I was recently interviewed by someone on the topic of clinician burnout. The interviewee asked me how I respond to those who say that burnout does not exist, is being overstated, or is the result of a weaker generation of practicing physicians.
I find this difference in opinion interesting. Most of the time, when a physician complains to me about the focus on clinical burnout, they are 1) of an older generation; or, 2) not practicing clinical medicine 100% of the time.
I admit there is a ton of focus lately on burnout, and some of it is not always on aspects that are helpful, namely, how to diminish it and improve our work.
But I also find it really interesting that we blame individuals, not systemic issues of which we are all a part, on the burnout epidemic. In fact, we often don’t take the stress of our jobs seriously, until one of us becomes a number, and someone we know takes their own life.
Then, everyone hits pause. Everyone is silent, for a while.
And then … we all start working 80-hour work weeks again and 24+ hours straight without stopping and 2-3 hours of charting each night after the clinical day is done until …
Another doctor quits, or another one is found to have substance abuse issues, or someone says, wait,
“Another one of us died? How sad. We didn’t see it coming … what happened?”
Recently I was in a wellbeing workgroup meeting where we were identifying systemic issues that we were tasked to identify solutions to regarding wellbeing. We all knew what we needed to do: Change some physicians scheduling structures and add 1 to 2 support staff. These were instantly shot down with: “Too costly.”
How much is one life worth?
How much does the loss of 1 to 2 physicians each year, who leave medicine for a myriad of reasons, cost each health system?
The other night I was called into the hospital at 3 am for an emergent, bleeding cardiac patient. As I rushed into the hospital, I counted.
37 clicks, swipes, logins, touches or buttons to hit before I could go from the parking garage, to the scrub machine, to the drug cart, to the medical record, to touch my patient.
And from someone who works in acute care medicine, this has changed drastically in the last 15 years since I was a medical student. There are so many things to remember to do to be in compliance before I can physically touch a dying patient, it is bananas.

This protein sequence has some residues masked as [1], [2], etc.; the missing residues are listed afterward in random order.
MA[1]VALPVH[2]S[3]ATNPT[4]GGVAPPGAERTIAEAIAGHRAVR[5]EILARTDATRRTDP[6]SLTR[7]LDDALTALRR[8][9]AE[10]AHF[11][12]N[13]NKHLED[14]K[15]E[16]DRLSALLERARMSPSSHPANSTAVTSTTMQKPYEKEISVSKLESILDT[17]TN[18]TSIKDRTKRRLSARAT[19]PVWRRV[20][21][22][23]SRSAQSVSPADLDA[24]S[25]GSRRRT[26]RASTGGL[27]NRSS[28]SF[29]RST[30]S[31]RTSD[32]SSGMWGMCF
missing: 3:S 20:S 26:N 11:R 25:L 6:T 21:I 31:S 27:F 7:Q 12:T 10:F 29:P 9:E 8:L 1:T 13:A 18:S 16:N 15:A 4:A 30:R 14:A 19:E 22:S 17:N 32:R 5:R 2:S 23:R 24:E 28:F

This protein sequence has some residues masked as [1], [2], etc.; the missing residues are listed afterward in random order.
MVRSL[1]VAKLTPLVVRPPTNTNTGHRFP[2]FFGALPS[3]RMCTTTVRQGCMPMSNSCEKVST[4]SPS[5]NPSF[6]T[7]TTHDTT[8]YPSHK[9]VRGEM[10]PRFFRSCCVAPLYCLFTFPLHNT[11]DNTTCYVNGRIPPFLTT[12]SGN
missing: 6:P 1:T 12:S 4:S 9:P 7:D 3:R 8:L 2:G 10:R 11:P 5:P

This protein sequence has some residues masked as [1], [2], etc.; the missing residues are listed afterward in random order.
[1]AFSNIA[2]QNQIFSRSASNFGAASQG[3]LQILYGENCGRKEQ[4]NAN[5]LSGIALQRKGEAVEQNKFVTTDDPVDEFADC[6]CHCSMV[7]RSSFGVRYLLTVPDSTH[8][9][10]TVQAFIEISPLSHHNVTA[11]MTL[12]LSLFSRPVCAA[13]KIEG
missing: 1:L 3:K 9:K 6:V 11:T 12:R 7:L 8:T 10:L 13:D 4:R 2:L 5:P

And guess what? When I go home at 8 a.m. after working for 24 hours, I no longer can leave my pager in my locker. I am not off the grid, I have this thing, called a cell phone. Someone can text me or email me and the message does not say “good job saving Mr. X!” But rather: “Dr. Shillcutt, you failed to mark that you gave cephazolin within an hour of incision.”
Medicine has changed.
And the joy of medicine has changed with it.
I don’t think our current level of burnout is hopeless, and I sure as heck don’t think we should give up. I am passionate about taking a step back and evaluating how we got here, and what we can change.
We are smart enough to fix it. Just as we don’t ignore hypertension until someone has a myocardial infraction, we can’t afford to ignore clinical burnout until someone leaves medicine.
It’s hard to accept that we are burned out. It’s hard to accept that the noble profession of medicine, which takes years of commitment, blood, and sweat is not perfect. It’s hard to accept that amidst the most beautiful and rewarding profession, there is disengagement and burnout.
But, as most solutions, the first step is diagnosing the problem, and recognition.
So, let’s stop coming up with a million excuses for why burnout doesn’t exist, and let’s start coming up with solutions to fix it. Let’s be part of the solution.
Sasha K. Shillcutt is an anesthesiologist who blogs at Brave Enough.
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